New York

Rainer Fetting, Helmut Middendorf

Mary Boone Gallery | Chelsea

To the Anselm Kiefer school of Teutonic mythomania may not be added the lush paintings of Rainer Fetting or the frenzied works of Helmut Middendorf. For these young German painters, the romance of twentieth-century European art history is far more exciting than that of German legend. Perhaps the only pursuit more thrilling than this for each is the act of painting itself.

Fetting’s interest in naked young men in showers and bathrooms only superficially recalls David Hockney. His men just happen to be in bathrooms; their surroundings and states of nakedness aren’t nearly as sexy as the colors and shapes that define them. In Man in Mirror, a heavily outlined green-and-flesh-colored reflection of a figure stands, hands on head, looking back at himself (and out at us) from a mirror above a sink. Sink, walls, and part of the mirror are all a flat, brilliant aqua, and a small, round bar of creamy soap teeters oddly next to one of the faucets, like a whimsical detail in a Matisse. It’s hard to look at these paintings without thinking not only of the Fauves, but also of early Picasso. The reflection in Man in Mirror even looks like a Picasso self-portrait, while a head in Man Reclining is as delicate and sweet as a Picasso circus performer. In the latter painting, a brilliant-blue, one-dimensional figure is defined by outline and by black-and-green-and-black shapes—an unabashed homage to the master. A figure in Fetting’s most electric, expressionistic painting, Large Shower, is reminiscent of Cézanne’s studies of bathers.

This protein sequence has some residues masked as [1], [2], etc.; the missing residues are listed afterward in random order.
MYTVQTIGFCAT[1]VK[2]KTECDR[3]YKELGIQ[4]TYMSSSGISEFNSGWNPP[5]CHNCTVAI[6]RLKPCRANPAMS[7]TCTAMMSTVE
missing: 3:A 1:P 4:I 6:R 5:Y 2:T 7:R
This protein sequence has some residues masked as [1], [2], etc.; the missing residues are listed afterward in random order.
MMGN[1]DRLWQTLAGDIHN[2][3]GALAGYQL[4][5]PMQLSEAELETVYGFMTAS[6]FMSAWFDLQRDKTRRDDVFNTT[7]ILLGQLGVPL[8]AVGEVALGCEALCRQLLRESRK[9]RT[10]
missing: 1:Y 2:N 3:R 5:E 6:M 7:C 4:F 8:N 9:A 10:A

Middendorf’s two paintings, Electric Night and Singer, explode with the sketchy hysteria of a Kirchner street scene. In Electric Night, black-and-blue, androgynous figures jeer at other masked and hooded figures waiting to attack from the wings. The background is lit in electric red. The abstractedness of Electric Night makes it less a testament to a specific incident than an expression of outrage at violence. Singer is no less charged; a bowed figure, legs apart and braced, sways with a tilted microphone stand on a frenzied, red-hot stage.

Despite the personal and issue-oriented nature of Middendorf’s imagery, he, like Fetting, is an esthete and a stylist quite unconcerned with producing paintings that seem without a history. Being a sucker for Cézanne and Kirchner, which these artists’ work recalls, I admired the beauty of Fetting’s and Middendorf’s paintings. The only problem with such direct references is that they lead to comparisons.

Joan Casademont